The Employee Workspace is Often the Forgotten Child in Modern Office Design Trends
October 30, 2018
Modern office design trends have come a long way in the last 50 years. Now, businesses do more than house basic work functionalities. They now aim to create communities, facilitate collaboration and encourage an environment conducive to teamwork. Thus we have open floor plans, meeting rooms that double as training rooms, interesting social design integrations and more. But why has the employee’s workstation been left out of the modern design equation? It is the one area of office design that has not seen innovation in more than 50 years.
Yes, We Have Interesting Chairs, but It is Not Enough
The biggest modern design contribution to the standard workstation has been the incorporation of the ergonomic chair. This new design element certainly represented an important first step towards improving the posture and health of employees, but unfortunately, it has not been enough. Workers continue to have problems with poor circulation, back problems and other health conditions associated with prolonged sitting. No, ergonomic chairs have not completely solved the problems associated with working long hours at a desk.
The Workstation Problem
Most employees sit at their desk hunched over. They lean on the armrest or sit with their leg propped underneath the other. Sure! It may be comfortable, but the truth is, sitting in this way for hours on end can have negative long-term health implications. Not to mention this poor sitting posture can also cause back pain and energy slumps.
Recent findings from a Princeton University study, show that poor posture and poor workstation design significantly increases the risk of musculoskeletal problems. Prolonged sitting and static posture are also associated with cardiovascular and circulatory disorders, weight gain and lower back problems. Nerve and tendon related disorders such as carpal tunnel syndrome and epicondylitis are also factors here. These are some pretty scary health problems, which may not develop until a person reaches middle age or even later, but it is a result of poor posture while sitting at a desk. Ergo, it is a problem workplace designers really do need to address.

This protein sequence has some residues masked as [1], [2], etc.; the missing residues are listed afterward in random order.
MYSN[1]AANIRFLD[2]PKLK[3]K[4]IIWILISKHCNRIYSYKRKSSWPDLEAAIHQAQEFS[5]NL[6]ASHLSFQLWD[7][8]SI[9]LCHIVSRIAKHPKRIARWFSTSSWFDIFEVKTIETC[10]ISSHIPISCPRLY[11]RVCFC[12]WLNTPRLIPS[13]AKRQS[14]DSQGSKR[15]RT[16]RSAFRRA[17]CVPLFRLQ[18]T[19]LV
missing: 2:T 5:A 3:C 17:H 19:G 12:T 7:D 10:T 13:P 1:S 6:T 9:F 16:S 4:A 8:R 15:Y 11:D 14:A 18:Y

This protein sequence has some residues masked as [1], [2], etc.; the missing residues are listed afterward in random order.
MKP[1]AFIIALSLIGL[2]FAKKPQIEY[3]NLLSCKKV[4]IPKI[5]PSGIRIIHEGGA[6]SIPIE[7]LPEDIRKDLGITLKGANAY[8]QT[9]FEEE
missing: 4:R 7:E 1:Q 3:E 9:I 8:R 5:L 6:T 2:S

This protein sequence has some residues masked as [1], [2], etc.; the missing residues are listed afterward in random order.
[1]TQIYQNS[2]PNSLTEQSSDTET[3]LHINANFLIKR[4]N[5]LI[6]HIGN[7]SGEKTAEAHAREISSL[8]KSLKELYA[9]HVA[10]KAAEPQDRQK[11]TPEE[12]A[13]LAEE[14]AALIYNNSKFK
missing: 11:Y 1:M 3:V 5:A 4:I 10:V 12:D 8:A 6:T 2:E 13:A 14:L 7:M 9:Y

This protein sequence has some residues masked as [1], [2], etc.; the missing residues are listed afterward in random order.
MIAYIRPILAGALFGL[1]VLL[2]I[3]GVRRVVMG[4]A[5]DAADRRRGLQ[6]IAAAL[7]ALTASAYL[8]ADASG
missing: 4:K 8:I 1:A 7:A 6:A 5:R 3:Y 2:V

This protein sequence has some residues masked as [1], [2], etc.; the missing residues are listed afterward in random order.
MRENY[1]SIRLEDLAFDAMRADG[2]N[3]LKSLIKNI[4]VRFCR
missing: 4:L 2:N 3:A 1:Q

We Need Workstations that Offer More
We need workstations that help employees move, get more circulatory movement, improve health and ultimately, enhance work performance. Implementing workstations with adjustable desks where employees can sit or stand can promote comfort and good posture. More importantly, they can improve health. Experts say that being able to adjust the workstation allows for less body exertion, fewer strains and better work heights. These modifications to the average workstation can help prevent fatigue, eye stress, and even enhance performance.
How Can We Get Even More from The Workspace?
Additionally, new workstation accouterments can also promote healthy habits. New technology has brought about the design of the desk bike or under desk bike at the workstation. Yes, it is exercise equipment made for the workstation. The desk bike fits under the workstation allows employees to improve movement and posture while working. It offers enhanced employee performance because it offers the body movement, exercise and improved circulation to legs which are otherwise stationary. This new workstation design implementation can make the job easier, less stressful and prevent mental strain, and also help the employee better focus on the project at hand.
Bottom Line: Experience Enhanced Employee Engagement
When a company makes a real commitment to the health and well-being of employees, even before addressing other design needs, employees take notice. It is this type of innovation that can make a real difference to the health and well-being of employees. This motivates employees to perform better and reach targeted goals more easily. Overall, an improved workstation makes the employee feel valued.
We accept articles, stories, and reviews that feature our products. The topics can also include tips on posture, spine health, and how to create a healthy work-from-home setup. If you are interested to collaborate with us, send an email to [email protected].